Positron emission tomography/computed tomography (PET/CT) scanning with myocardial blood flow (MBF) quantification has high diagnostic and prognostic accuracy for cardiac allograft vasculopathy (CAV), making it a reasonable noninvasive alternative to invasive coronary angiography (ICA) to screen for this often-fatal complication in heart transplant patients.
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So concluded a team of Cleveland Clinic cardiologists who assessed a previously published algorithm based on PET with MBF, using a larger population than was used to develop the algorithm as well as a more readily available tracer, rubidium (Rb-82). The study was published in JACC Heart Failure (2023;11:555-565).
“Based on experience with more than 400 patients, we found that PET/CT scanning with MBF performs well for ruling in or out moderate-to-severe CAV,” says the study’s senior author, Wael Jaber, MD, a Cleveland Clinic cardiologist. “It thus offers a reasonable option for screening heart transplant patients for CAV that entails less risk than current practice.”
Regular CAV surveillance is important but invasive
CAV typically develops asymptomatically or with atypical symptoms, necessitating periodic surveillance after heart transplantation. Standard of care involves screening with ICA, with or without intravascular ultrasonography. “This involves high expense and risks inherent in the invasive procedure, as well as frequent exposure to iodinated contrast,” says heart failure cardiologist Randall Starling, MD, MPH, a study co-author. “This prompted a search for better options.”
PET/CT with MBF was proposed as a possible alternative to ICA, and Bravo and colleagues developed a promising algorithm based on 66 patients, using 13N-ammonia as the PET tracer and a mixture of regadenoson and adenosine as vasodilator stress agents. The current study was designed to validate this algorithm on a larger patient population and explore use of the more widely available Rb-82 as the tracer and only regadenoson as the stress agent.
Study design and findings
Patients who underwent heart transplantation at Cleveland Clinic and had PET scans (using a hybrid PET/CT scanner) with MBF quantification between 2015 and 2021 were retrospectively assessed. The following two major areas were evaluated:
- Diagnostic accuracy of the algorithm, using 88 patients who underwent both PET with MBF and ICA within one year of each other.
- Prognostic significance of the algorithm, using 401 patients who had a minimum of six months of follow-up (median, 1.2 years). The adverse outcome endpoint was defined as a composite of heart failure hospitalization, myocardial infarction, retransplantation or all-cause mortality.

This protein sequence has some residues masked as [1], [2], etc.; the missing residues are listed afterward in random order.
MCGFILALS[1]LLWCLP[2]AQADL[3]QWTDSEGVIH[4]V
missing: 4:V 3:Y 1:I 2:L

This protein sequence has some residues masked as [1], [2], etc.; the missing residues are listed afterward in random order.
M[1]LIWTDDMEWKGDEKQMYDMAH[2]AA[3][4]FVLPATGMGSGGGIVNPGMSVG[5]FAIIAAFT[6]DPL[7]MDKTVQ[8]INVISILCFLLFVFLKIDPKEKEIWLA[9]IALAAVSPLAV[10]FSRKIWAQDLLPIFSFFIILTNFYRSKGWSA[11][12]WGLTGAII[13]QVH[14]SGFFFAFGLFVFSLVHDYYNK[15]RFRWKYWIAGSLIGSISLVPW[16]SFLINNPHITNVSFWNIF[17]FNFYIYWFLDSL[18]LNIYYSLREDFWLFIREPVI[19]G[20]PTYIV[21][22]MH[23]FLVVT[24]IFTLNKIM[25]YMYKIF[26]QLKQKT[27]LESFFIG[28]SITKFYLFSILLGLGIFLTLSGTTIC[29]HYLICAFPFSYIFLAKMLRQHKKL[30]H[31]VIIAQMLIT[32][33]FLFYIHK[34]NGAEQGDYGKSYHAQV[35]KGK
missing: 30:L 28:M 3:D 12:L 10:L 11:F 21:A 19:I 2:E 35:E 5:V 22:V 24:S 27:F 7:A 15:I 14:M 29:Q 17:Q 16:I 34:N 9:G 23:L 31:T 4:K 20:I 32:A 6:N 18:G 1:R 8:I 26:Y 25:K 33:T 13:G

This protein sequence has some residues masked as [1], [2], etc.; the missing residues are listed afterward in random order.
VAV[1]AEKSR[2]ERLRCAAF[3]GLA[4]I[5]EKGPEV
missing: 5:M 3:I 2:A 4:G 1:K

The proposed algorithm classified the 401 patients as follows:
- PET CAV 0 ― normal perfusion with normal global stress MBF (≥ 1.7 mL/min/g) (n = 288)
- PET CAV 1 ― normal perfusion with abnormal global stress MBF (< 1.7 mL/min/g) and ejection fraction of greater than 45%, or single-vessel perfusion defect with normal global stress MBF (≥ 1.7 mL/min/g) (n = 78)
- PET CAV 2/3 ― normal perfusion with abnormal global stress MBF (< 1.7 mL/min/g) and ejection fraction of less than or equal to 45%, or single-vessel perfusion defect with abnormal global stress MBF (< 1.7 mL/min/g), or multivessel perfusion defects (n = 35)
Key results regarding diagnostic accuracy were as follows:
- The negative predictive value for PET CAV 0 was 97%.
- The positive predictive value for PET CAV 2/3 was 68%.
Regarding prognostic value of the proposed algorithm:
- Of those classified as PET CAV 0, none underwent ICA within 90 days and less than 1% underwent percutaneous coronary intervention (PCI) over the study duration.
- Of those classified as PET CAV 1, 17% underwent ICA within 90 days and 2.6% underwent PCI over the study duration.
- Of those classified as PET CAV 2/3, 51% underwent ICA within 90 days and 40% underwent PCI over the study duration.
- Annualized composite adverse outcome rates were 6.9%, 9.3% and 30.8% for PET CAV 0, 1 and 2/3, respectively (P < 0.001, with no significant difference between PET CAV 0 and PET CAV 1).
Significance of findings and future study
The results indicate that the algorithm has the ability to rule in or rule out significant CAV with high certainty, and it appropriately stratifies the short-term risk of the need for revascularization, the authors note.
“Confirming the original findings during development of the algorithm with a larger validation cohort and using the more widely available Rb-82 as a stress agent increases the applicability of this approach,” says Dr. Jaber. “We can conclude that PET/CT scanning with MBF is a reasonable method for CAV screening.”
“By enabling evaluation of multiple measures, including myocardial perfusion imaging, myocardial blood flow and myocardial flow reserve, PET offers robust noninvasive assessment of the microcirculation as well as epicardial manifestations of CAV,” adds the study’s first author, Cleveland Clinic cardiovascular medicine fellow Bryan Abadie, MD.
The authors add that future studies are needed using larger populations and longer follow-up, and they call for the creation of multicenter registries with serial PET images of patients with heart transplants. In addition, the best timing of screening initiation after heart transplantation has yet to be determined, as does the optimal surveillance interval between PET scans.